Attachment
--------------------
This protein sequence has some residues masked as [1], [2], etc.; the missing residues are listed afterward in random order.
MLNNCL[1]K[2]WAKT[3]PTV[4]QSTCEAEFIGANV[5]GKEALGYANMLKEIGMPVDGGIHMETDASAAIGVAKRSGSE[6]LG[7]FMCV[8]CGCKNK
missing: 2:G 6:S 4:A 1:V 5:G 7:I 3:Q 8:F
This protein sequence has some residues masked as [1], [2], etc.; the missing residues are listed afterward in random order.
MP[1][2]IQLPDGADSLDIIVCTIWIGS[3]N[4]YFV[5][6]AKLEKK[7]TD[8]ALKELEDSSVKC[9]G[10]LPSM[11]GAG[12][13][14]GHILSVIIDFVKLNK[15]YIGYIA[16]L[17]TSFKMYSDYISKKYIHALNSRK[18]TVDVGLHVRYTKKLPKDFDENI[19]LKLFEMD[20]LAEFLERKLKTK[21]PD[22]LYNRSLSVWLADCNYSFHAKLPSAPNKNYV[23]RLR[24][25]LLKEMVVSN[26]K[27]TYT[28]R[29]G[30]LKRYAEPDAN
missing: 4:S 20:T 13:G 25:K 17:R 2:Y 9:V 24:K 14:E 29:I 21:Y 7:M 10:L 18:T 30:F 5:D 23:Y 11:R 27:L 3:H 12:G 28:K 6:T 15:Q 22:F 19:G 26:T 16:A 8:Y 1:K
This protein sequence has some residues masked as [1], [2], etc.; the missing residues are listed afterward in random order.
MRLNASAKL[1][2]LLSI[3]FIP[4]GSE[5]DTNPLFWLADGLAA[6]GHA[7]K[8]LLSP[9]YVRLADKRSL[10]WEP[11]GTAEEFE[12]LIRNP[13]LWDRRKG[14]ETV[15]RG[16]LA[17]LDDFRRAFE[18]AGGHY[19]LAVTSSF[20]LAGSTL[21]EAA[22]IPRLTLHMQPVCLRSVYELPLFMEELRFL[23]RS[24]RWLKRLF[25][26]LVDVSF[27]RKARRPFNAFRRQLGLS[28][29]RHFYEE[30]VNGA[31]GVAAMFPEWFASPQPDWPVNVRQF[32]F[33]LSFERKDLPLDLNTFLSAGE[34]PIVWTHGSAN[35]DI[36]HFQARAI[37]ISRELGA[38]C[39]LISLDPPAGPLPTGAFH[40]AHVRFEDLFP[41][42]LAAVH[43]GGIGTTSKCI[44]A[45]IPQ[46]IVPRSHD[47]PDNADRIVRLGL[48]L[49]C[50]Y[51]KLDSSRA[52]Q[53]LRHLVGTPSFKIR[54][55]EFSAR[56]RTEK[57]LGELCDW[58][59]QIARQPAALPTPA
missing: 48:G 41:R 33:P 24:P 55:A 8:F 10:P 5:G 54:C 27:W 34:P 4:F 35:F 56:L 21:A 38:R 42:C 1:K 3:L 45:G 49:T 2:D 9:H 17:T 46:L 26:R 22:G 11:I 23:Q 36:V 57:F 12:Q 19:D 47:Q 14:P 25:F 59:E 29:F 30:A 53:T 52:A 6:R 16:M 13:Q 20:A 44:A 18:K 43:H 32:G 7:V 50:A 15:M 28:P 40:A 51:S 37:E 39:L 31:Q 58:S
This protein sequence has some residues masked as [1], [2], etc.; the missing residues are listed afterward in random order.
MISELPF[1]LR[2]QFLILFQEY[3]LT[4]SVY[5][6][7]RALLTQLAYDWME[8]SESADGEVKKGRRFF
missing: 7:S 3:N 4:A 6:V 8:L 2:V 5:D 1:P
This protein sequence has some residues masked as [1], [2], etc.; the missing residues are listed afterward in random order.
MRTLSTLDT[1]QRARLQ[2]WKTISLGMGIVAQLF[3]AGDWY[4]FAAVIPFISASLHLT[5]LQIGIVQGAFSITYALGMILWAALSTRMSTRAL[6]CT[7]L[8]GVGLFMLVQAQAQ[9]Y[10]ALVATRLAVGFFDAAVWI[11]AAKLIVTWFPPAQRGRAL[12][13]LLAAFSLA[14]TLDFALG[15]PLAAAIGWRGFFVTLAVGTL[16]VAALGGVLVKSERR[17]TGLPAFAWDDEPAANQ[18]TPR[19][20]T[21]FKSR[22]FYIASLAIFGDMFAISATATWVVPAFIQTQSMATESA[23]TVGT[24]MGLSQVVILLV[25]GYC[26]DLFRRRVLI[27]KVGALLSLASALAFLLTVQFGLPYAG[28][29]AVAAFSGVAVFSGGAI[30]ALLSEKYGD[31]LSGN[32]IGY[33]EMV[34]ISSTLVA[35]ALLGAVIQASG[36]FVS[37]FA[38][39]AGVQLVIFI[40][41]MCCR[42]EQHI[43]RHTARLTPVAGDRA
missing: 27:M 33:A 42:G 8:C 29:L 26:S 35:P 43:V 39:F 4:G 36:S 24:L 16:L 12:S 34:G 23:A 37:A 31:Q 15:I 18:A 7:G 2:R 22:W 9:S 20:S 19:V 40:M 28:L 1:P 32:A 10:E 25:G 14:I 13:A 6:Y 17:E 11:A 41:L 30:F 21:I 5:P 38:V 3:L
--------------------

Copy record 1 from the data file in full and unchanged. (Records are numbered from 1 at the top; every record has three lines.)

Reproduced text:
This protein sequence has some residues masked as [1], [2], etc.; the missing residues are listed afterward in random order.
MLNNCL[1]K[2]WAKT[3]PTV[4]QSTCEAEFIGANV[5]GKEALGYANMLKEIGMPVDGGIHMETDASAAIGVAKRSGSE[6]LG[7]FMCV[8]CGCKNK
missing: 2:G 6:S 4:A 1:V 5:G 7:I 3:Q 8:F